My “Love” of Reading
I am one of those wannabe avid readers that profess to love reading. I buy a couple of books every month, promise to myself to read a book at least thrice each week. I have at least half a dozen book that I haven’t even touched yet [maybe I should stop buying them for now, don’t you think?].
Hard Copy Books Are Awesome
The reason that I still buy books (usually paperbacks) instead of reading online is because I find it impossible to read something online and not be distracted. I guess in a way my brain is trained to jump to Facebook, Buzzfeed, Twitter or BoredPanda in the middle of reading Chapter 1 of Art of Work.
So I favor books instead of digital copies as it let me focus. There is no jumping to “other” websites when I have a book in my hand. I finished reading “Old Man & The Sea” in a week. The Navy lingo slowed me down a bit, but I found out that I wasn’t distracted one bit. Also, I did not need to take the time out to read. I read when on my commute to work, waiting for the train at the platform, in the bus [though I wouldn’t recommend it]
Maybe eBooks Readers Are Not A Bad Thing
For these very reasons, I despised Kindle or any other eBook reader until I had a chance to use one. I still favor paperbacks, but Kindle has its advantages. The device in itself is light, and it fits perfectly in the tablet section of my backpack. I had like ten eBooks loaded on it and each time I opened a book, it turned to the page where I left off. I cannot imagine carrying “4 Hour Work Body” & “Art of SEO” at the same time in crowded trains.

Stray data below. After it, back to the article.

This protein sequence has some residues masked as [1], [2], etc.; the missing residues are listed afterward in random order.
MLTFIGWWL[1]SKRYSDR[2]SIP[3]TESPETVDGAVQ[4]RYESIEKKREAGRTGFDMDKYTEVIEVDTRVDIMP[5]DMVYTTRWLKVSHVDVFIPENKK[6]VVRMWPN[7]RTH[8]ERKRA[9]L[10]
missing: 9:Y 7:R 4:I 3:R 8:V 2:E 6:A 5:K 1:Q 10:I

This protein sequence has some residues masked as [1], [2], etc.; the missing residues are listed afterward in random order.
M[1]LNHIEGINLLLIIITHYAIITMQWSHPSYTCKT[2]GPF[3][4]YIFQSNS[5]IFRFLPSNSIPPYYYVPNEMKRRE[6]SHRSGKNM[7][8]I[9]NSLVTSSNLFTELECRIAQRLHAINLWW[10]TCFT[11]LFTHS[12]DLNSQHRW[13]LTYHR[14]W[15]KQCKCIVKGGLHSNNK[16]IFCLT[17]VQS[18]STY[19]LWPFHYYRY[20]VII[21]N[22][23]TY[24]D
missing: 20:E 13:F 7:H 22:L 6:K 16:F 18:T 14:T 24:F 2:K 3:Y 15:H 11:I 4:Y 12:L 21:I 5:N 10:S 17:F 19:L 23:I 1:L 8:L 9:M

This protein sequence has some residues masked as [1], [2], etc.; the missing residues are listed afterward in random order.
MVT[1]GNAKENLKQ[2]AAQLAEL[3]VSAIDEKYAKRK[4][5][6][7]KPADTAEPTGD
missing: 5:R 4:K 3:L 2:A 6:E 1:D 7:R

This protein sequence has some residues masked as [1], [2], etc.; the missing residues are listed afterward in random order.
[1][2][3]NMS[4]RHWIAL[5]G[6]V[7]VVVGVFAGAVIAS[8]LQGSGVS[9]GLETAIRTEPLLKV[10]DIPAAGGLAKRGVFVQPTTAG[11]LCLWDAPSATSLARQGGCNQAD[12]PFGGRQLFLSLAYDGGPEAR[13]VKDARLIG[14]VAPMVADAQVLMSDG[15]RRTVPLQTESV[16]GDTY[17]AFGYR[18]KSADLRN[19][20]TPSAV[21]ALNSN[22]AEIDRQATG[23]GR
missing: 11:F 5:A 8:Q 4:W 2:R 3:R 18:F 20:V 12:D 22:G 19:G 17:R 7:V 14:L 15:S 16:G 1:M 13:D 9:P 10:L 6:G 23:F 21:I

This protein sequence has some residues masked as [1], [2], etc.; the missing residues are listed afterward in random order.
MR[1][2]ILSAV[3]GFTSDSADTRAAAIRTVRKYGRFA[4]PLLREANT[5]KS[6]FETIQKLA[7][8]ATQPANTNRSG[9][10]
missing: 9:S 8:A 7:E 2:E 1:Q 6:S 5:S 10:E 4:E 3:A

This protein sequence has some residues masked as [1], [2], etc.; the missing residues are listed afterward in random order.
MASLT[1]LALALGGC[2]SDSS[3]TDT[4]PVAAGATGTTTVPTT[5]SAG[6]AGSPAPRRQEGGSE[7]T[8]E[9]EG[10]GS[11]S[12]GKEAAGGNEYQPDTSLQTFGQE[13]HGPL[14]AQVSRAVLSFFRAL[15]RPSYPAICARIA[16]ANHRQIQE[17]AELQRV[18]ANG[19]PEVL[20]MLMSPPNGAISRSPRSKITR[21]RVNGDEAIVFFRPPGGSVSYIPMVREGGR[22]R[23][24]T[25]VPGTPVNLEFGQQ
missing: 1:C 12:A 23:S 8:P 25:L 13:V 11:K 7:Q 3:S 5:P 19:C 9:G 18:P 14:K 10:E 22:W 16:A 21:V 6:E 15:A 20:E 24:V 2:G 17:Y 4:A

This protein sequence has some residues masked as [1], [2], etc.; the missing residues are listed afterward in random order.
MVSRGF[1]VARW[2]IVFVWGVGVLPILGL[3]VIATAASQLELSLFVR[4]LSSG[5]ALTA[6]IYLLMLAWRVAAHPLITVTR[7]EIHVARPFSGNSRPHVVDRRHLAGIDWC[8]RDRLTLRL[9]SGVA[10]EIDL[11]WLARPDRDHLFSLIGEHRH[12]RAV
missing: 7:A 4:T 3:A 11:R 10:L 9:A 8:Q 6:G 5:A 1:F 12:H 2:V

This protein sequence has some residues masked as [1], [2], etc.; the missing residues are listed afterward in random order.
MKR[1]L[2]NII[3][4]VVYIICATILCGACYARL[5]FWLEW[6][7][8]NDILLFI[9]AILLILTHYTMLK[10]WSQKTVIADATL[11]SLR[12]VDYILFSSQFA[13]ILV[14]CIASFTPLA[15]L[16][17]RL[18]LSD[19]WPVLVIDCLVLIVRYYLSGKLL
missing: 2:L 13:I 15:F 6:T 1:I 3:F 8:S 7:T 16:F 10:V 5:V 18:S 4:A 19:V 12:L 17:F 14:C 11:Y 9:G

Sometimes I like reading just as I am about to hit the bed. The inbuilt light works perfectly for me; I don’t need to have lights turned on to read. As soon as I finish reading, I just hit the button at the back off to sleep. I found some excellent and entertaining books on Kindle store for free. I would need a library subscription to get books for free, and here I was in my bed browsing the Kindle store in the middle of a lazy Sunday afternoon downloading “White Fang” to read.
Kindle Might Be Cheaper In The Long Run
The biggest advantage that Kindle provides is the pricing. There are some eBooks [especially by foreign authors] that cost a third of the price of a paperback. (check this for instance) This price advantage works well for IT Certification Related books too. I loved the experience of using a Kindle so much that I made a decision actually to get one with a backlight [paperwhite I think]
Then I saw the price if Kindle Oasis and kind of flipped out. Do we need an eBook reader that is priced higher than some laptops? [surprisingly the first thing that came to my mind]
At what point does the price of the product outweigh its benefits. Apparently, someone thought that this is the ideal price point to sell an eBook reader. I wonder if they thought that maybe this is steeply overpriced. Maybe it is a good product. I certainly hope it changes my impression about its value like it did about its practical use the first time.